Facebook Inc. (FB), the biggest social- networking service, is buying the Instagram mobile photo-sharing application for about $1 billion in cash and stock, using its biggest acquisition yet to lure users of mobile devices.
Instagram, owned by San Francisco-based Burbn Inc., was valued at $500 million after raising about $60 million last week from investors including Sequoia Capital, said people with knowledge of the funding who asked not to be identified because the matter is private. The acquisition is expected to close this quarter, Menlo Park, California-based Facebook said today.
Instagram lets users take pictures with smartphones, retouch them with borders and filters, and then post the images on social networks. Founded in 2010, it has become the most popular free photo-sharing application on Apple Inc. (AAPL)’s App Store and boasts more than 30 million users. Owning it may help Facebook attract handset users and advertisers who target them, said Rebecca Lieb, an analyst at Altimeter Group LLC.
Given Instagram’s employee base of 13, Facebook is paying $76.9 million per person for a company that has no publicly disclosed source of revenue. Facebook may seek an initial public offering valuation of as high as $100 billion, people with knowledge of the plans have said. At that valuation, Facebook would be worth $31.3 million per each of its 3,200 employees at the end of 2011.
Facebook paid a high premium in part to keep a popular mobile tool out of the hands of a different social-networking provider, such as Google Inc. (GOOG), said Ray Valdes, a research director at Gartner Inc.
The deal marks the first time Facebook has acquired a product and company with so many users, Chief Executive Officer Mark Zuckerberg wrote on his profile page. The company also announced the transaction on its website.
Facebook, which intends to raise $5 billion in the biggest IPO of an Internet company, says it plans to let Instagram remain independent.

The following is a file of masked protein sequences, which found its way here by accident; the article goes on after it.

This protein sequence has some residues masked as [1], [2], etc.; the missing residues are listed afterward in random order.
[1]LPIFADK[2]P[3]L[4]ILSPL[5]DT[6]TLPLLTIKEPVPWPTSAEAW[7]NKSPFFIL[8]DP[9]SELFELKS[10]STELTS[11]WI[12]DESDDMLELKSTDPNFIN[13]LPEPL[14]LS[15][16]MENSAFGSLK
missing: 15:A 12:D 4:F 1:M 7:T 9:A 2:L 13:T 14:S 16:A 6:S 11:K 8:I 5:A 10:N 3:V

Instagram was introduced in October 2010 by Kevin Systrom and Mike Krieger. Building on its popularity among iPhone users, last week the company added an application for devices that use Google’s Android operating system. Systrom didn’t respond to a request for comment on last week’s funding round, reported previously by blogs AllThingsDigital and TechCrunch.
Instagram received seed funding of about $500,000 from Andreessen Horowitz and Baseline Ventures in 2010. It raised a $7 million round in 2011, when it had 1.75 million users, from Benchmark Capital and a group of angel investors including Twitter Inc.’s Jack Dorsey and Quora Inc.’s Adam D’Angelo.
The startup closed its most recent financing just days before Facebook’s purchase was announced, the people with knowledge of the matter said.
The purchase extends the role of Apple’s App Store as a platform for building companies, said Carl Howe, an analyst at Yankee Group. It may also be the largest purchase price for an app built for the App Store, he said.
Many of Instagram’s backers have close ties to Facebook, including Marc Andreessen, who sits on the board of the social network, and Benchmark general partner Matt Cohler, who was one of Facebook’s earliest employees and worked as a senior vice president of product management there until 2008. He remains a special adviser to Facebook CEO Zuckerberg.
Systrom himself once received a job offer from Zuckerberg in the early days of Facebook and turned it down.
Marketers including Nike Inc., Tiffany & Co. and Burberry Group Plc have begun using Instagram to promote products using photos, Lieb said. Gap Inc.’s Banana Republic unit held a contest on the site asking users to submit pictures of their New Year’s Eve outfits for a chance to win a trip to New York City.
Facebook has a history of acquiring small companies with highly-regarded talent. It has bought e-book publisher Push Pop Press Inc. and mobile messaging app Beluga Inc. since the beginning of 2011. It also hired the staff of location check-in service Gowalla Inc.
When the company filed to go public in February, it told investors that its lack of experience in large acquisitions could pose risks for investors.
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